Christopher Morley (5 May 1890 – 28 March 1957 / Haverford, Pennslyvania)
IT should be yours, if I could build
The quaint old dwelling I desire,
With books and pictures bravely filled
And chairs beside an open fire,
White-panelled rooms with candles lit-
I lie awake to think of it!
A dial for the sunny hours,
A garden of old-fashioned flowers-
Say marigolds and lavender
And mignonette and fever-few,
And Judas-tree and maidenhair
And candytuft and thyme and rue-
All these for you to wander in.
A Chinese carp (called Mandarin)
Waving a sluggish silver fin
Deep in the moat: so tame he comes
To lip your fingers offering crumbs.
Tall chimneys, like long listening ears,
White shutters, ivy green and thick,
And walls of ruddy Tudor brick
Grown mellow with the passing years.
And windows with small leaded panes,
Broad window-seats for when it rains;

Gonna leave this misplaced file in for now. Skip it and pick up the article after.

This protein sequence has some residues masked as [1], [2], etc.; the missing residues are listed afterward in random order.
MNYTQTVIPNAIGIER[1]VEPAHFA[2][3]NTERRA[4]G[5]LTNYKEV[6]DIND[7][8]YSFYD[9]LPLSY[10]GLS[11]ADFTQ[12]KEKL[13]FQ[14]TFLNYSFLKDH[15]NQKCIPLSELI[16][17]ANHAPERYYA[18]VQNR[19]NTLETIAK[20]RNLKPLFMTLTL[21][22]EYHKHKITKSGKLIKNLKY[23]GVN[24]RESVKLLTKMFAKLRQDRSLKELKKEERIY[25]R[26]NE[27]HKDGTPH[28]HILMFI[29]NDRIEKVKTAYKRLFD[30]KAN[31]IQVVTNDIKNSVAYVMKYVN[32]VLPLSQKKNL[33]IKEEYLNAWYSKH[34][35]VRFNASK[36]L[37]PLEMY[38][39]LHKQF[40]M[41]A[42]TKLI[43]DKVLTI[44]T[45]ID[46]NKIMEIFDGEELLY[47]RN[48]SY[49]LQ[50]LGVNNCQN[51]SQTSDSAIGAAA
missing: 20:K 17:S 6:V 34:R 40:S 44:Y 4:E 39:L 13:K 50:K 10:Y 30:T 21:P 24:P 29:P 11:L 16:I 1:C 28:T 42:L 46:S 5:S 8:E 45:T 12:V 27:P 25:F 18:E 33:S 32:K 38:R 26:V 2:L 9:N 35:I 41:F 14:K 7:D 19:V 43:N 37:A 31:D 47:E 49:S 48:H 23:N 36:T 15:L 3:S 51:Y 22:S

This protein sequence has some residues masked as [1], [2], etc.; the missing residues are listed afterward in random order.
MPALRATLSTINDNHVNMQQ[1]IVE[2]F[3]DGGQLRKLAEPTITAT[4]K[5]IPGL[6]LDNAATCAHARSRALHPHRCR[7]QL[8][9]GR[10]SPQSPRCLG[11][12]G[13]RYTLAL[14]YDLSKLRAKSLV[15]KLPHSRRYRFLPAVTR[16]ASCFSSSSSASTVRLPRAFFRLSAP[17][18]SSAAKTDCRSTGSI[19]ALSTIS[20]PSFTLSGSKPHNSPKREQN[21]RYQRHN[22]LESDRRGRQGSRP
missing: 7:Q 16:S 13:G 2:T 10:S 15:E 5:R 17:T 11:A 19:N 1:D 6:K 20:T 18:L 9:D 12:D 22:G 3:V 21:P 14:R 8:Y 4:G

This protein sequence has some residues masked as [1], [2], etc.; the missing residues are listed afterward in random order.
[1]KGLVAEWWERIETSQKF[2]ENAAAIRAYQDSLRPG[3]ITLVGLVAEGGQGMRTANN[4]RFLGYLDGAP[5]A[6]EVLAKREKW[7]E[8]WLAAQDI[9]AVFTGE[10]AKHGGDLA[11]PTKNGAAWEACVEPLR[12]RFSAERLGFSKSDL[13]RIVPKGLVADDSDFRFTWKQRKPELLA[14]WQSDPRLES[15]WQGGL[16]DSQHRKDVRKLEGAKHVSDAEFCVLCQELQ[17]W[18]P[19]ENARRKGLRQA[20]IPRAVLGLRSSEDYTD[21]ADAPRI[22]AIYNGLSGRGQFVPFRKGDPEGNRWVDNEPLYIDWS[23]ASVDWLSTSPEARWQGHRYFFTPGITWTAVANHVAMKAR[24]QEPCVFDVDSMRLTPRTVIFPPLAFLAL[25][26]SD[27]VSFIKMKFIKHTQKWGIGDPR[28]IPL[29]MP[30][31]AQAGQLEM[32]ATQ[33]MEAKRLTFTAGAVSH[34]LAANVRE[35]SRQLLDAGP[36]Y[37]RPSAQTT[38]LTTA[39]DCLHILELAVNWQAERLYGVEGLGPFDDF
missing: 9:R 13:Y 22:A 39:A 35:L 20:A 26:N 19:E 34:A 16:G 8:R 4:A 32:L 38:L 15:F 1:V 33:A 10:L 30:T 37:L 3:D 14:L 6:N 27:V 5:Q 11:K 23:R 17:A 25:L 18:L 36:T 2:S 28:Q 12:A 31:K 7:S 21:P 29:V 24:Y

A big blue bowl of pot pourri
And-yes, a Spanish chestnut tree
To coin the autumn's minted gold.
A summer house for drinking tea-
All these (just think!) for you and me.
A staircase of the old black wood
Cut in the days of Robin Hood,
And banisters worn smooth as glass
Down which your hand will lightly pass;
A piano with pale yellow keys
For wistful twilight melodies,
And dusty bottles in a bin-
All these for you to revel in!
But when? Ah well, until that time
We'll habit in this house of rhyme.
Comments about this poem (Our House by Christopher Morley )
Top 500 Poems
The Road Not Taken
If You Forget Me
Still I Rise
Edgar Allan Poe
Stopping by Woods on a Snowy Evening
William Ernest Henley
I Know Why The Caged Bird Sings